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Staying healthy at the 2015 World Health Summit in Berlin

By Kristof Decoster
on October 15, 2015

I’m just back from the 2015 World Health Summit (WHS) in a (rather cold) Berlin, and still recovering from a nasty cold. It was the first time I attended the event, so I’m perhaps not the best placed person to give you an overall account and/or comprehensive analysis of everything that happened between 11-13 October. So instead of doing that, let me just give you some of my idiosyncratic reflections on this high-profile event, as well as some quotes that will give you a flavor. (as for the cold, I was in pretty good company – Margaret Chan (who gave one of the opening keynote speeches – told the audience she had the same problem. Which saved us from one of those “notorious” Chan songs)

This year was a good year to attend the WHS as 2015 is a crucial year for global health (with the SDG agenda just launched, and COP 21 in Paris coming up; in addition, Germany presided the G7 this year, and has even turned into a ‘global health champion’ in the process). But to be honest, every year is probably a good year to attend the WHS.

The summit was organized for the 7th time this year, and a ‘second stage’ was formally announced by Shunichi Fukuhara, WHS president: ‘action’ will henceforth be the mantra.  As you can see from the final M 8 Alliance statement, that was no exaggeration. This summit clearly lived up to Fukuhara’s promise: WHS 2015 calls on world leaders to take “bold action for global health” in five key areas of global health: 1. The health of refugees and other forcibly displaced persons 2. Global health security, sustainability and solidarity 3. Universal health coverage 4. Climate change and health 5. Digital health.

With these five areas, you already get an idea on most of the key discussions in Berlin.  In another show of “action”, this year’s summit also paid quite some attention to start-ups, with a start-up competition.



The summit was attended by more than 1800 people from over 80 countries, a rather diverse audience. Especially in the plenary sessions, one gets a bit a feeling of being at a ‘mini-Davos’ event at times, which is just as nice as it forces you out of your (intellectual and ideological, and dare I say emotional?) comfort zone, when you listen to people like Jimenez (CEO Novartis), Birgit König (Allianz insurance) and many more. The meeting is conceived as a ‘multistakeholder’-event, with however some key stakeholders notably absent (nursing organisations being one of them), and still too many ‘male-only’ panels…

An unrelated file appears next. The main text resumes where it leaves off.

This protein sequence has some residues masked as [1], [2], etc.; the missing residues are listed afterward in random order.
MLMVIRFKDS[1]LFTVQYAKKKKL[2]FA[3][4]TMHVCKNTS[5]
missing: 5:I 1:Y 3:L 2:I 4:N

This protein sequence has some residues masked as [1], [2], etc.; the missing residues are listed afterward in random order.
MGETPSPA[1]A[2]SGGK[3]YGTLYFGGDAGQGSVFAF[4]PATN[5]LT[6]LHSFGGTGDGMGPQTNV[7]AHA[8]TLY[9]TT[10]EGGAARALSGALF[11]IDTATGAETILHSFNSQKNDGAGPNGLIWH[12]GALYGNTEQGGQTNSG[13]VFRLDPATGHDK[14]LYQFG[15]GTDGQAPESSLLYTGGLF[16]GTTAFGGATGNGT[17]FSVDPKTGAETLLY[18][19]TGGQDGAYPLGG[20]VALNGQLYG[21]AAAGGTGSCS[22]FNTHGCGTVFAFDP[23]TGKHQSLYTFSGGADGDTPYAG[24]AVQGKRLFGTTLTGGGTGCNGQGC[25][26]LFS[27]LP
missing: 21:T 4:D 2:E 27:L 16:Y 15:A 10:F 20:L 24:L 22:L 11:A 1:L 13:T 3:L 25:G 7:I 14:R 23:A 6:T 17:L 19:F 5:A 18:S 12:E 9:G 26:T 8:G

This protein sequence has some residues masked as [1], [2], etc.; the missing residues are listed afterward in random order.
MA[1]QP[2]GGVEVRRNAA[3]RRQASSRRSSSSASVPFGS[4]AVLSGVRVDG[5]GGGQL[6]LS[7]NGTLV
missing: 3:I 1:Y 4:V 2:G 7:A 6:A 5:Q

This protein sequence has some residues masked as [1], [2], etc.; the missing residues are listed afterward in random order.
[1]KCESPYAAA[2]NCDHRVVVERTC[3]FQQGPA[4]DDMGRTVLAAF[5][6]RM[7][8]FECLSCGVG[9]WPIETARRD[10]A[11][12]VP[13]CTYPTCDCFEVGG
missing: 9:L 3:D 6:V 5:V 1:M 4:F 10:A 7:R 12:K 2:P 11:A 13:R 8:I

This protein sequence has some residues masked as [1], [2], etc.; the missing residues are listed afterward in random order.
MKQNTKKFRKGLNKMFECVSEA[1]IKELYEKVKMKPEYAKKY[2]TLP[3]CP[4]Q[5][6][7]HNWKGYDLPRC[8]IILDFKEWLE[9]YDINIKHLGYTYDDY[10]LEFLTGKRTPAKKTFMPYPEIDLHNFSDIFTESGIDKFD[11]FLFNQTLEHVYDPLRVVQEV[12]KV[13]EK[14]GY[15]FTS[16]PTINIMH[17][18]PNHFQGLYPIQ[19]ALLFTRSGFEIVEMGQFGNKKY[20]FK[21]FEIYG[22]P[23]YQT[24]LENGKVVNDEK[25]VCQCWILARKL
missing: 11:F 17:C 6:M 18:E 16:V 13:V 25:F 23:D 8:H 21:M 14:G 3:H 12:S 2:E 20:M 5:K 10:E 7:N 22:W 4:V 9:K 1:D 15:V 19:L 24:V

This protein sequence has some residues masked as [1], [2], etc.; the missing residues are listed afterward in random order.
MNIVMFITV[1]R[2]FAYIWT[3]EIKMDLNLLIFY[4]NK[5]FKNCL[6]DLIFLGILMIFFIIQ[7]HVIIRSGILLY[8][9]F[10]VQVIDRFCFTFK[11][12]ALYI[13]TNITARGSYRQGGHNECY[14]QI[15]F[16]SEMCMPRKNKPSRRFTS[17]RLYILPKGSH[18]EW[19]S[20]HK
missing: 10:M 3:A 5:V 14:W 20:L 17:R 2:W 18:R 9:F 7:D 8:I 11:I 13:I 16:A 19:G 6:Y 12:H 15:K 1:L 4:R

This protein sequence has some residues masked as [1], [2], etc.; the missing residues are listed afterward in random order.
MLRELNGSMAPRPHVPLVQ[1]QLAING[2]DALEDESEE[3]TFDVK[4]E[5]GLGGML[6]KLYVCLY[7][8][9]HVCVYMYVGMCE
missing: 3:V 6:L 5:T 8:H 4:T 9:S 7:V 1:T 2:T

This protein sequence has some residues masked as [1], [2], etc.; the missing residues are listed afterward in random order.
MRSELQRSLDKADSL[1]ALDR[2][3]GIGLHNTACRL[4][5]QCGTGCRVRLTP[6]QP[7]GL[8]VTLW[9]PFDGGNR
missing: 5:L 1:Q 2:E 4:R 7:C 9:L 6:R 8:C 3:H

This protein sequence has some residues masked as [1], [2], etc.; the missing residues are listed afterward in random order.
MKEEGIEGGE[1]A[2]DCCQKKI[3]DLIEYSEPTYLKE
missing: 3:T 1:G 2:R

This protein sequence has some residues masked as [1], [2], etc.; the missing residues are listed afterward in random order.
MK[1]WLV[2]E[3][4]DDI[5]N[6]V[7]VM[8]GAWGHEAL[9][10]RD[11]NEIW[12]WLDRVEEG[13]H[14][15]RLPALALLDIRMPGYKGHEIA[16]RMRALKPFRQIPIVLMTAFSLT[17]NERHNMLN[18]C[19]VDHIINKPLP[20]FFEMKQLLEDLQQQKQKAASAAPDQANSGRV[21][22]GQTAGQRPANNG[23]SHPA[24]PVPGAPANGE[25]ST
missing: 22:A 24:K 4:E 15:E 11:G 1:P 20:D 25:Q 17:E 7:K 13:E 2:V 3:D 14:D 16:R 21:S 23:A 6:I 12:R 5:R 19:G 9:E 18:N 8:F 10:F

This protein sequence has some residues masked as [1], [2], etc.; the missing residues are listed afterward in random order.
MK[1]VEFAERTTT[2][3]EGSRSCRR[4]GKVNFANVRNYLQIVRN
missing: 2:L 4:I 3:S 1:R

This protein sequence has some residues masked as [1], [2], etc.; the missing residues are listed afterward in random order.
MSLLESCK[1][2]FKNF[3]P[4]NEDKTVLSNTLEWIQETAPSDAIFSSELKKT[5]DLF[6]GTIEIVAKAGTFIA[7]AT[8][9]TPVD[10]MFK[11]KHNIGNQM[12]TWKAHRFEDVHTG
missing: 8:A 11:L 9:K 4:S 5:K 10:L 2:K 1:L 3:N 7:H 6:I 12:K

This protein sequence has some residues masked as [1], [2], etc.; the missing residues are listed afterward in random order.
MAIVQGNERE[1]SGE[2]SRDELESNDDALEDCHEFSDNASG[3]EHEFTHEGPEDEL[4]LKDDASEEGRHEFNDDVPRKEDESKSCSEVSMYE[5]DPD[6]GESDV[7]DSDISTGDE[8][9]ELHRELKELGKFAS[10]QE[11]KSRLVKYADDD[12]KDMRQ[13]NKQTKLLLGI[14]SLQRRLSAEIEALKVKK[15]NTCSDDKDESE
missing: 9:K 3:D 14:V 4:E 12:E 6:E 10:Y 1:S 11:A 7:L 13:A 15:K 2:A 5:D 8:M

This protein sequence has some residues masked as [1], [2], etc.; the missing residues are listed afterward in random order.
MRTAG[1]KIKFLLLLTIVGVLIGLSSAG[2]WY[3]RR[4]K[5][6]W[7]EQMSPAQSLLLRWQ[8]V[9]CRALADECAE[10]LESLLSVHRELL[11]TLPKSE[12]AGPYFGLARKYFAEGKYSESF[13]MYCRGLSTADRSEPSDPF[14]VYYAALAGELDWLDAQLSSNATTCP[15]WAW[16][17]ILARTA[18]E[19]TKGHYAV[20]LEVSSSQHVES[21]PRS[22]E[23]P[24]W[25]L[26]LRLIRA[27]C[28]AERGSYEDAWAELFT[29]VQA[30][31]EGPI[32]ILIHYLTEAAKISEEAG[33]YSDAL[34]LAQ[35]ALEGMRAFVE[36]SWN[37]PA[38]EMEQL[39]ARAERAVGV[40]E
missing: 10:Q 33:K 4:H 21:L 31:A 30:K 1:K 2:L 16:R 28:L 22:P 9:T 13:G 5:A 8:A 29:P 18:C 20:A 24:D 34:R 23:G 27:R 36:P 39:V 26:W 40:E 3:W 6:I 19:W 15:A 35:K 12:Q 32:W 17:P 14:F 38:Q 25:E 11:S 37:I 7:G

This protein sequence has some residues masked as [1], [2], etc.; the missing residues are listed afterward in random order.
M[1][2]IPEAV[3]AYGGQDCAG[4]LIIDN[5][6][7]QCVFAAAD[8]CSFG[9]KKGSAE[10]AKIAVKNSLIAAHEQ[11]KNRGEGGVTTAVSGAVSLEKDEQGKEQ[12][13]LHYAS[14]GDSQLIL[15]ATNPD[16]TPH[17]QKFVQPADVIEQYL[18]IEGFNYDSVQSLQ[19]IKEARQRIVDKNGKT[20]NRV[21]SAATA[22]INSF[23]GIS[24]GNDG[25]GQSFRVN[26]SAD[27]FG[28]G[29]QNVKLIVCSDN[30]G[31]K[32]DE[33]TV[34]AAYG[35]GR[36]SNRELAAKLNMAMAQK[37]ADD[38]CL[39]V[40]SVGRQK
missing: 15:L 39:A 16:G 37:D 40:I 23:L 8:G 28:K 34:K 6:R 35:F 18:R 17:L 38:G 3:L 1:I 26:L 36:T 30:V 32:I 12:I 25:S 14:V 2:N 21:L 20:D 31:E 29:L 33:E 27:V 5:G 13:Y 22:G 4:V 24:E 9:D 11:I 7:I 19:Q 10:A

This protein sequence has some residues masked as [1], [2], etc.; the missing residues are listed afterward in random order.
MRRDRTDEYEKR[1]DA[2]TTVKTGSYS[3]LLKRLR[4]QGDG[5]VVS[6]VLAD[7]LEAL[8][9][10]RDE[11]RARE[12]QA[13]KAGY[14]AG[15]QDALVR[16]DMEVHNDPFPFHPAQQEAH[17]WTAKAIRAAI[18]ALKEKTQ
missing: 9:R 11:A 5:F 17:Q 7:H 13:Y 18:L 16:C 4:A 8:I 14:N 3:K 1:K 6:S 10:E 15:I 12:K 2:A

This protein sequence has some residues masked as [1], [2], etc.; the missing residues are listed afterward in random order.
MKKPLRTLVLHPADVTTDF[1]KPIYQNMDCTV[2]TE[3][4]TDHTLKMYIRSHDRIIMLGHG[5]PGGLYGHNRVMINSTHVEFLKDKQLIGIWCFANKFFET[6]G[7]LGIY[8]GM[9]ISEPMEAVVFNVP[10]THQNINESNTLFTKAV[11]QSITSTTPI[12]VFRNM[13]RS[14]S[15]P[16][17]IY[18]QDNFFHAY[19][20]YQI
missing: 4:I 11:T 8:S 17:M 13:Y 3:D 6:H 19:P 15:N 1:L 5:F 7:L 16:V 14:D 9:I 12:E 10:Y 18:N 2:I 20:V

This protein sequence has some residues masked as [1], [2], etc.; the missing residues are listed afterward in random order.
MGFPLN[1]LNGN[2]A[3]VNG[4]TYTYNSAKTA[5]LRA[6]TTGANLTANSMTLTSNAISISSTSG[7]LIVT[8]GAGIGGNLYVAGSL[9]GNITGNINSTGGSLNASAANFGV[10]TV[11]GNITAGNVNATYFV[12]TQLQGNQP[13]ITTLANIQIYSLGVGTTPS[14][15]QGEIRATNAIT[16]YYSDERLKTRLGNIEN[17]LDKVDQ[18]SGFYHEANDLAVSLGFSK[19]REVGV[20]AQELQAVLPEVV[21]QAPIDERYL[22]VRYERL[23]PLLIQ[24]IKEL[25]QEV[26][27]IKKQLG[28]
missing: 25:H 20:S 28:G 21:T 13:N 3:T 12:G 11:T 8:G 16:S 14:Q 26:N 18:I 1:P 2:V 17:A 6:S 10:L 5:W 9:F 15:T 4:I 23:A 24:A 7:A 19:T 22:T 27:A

The young leaders got a forum (in separate workshops), but should probably be mainstreamed in the plenaries as well. As for the presence of women in the plenaries, ‘Women in Global Health’ still has its work cut out; as was pointed out in a wry tweet, in some sessions, the only woman on the stage was ‘the one bringing  the water’. The Health Systems Research symposia (my reference point here) do better in this respect. Nevertheless, it was very interesting to see Nobel prize winners (passionate about science) exchange views with CEOs from Big Pharma (passionate about the bottom line and the “business case”), and WHO representatives (passionate about who knows what 🙂  ).  And the setting – in the German foreign office premises – is a good one, as it shows the increasing importance of global health diplomacy (and the vital and increasing links between foreign policy, trade, … and health, in a globalized world). In the new SDG era, you clearly need these sorts of multi-stakeholder events, more than ever, even if sometimes one would want to wish away some of these stakeholders, while other stakeholders should (still) be included.

But as this is a ‘mini-Davos’, you do get exposed to an abundance of ‘paradigm shifts’, ‘next generation’-talk …, business models, invariably huge ‘returns on investment for health’… People from certain corners are also remarkably quick to see opportunities to ‘unleash the potential’ of this or that, ‘embrace the future’, etc. A few telling quotes: ‘If you are not part of the solution, you’re part of the problem’ (G Oettinger, EC Commissioner Digital economy & society)  (they know all about that at the European Commission, I reckon); or ‘There are three kinds of people when it comes to the future: the ones who make it happen, the ones who let it happen, and the ones who wondered what happened’ (Klaus Lindpaitner, Thermo Fisher Scientific inc – who clearly thought himself to be part of the first category). And of course, the billons and even trillions were very, very common in some of these sessions – with the NCD session as a case in point (doesn’t have anything to do with development assistance for health going to NCDS, as you know, but more with Suresh Kumar being part of the panel).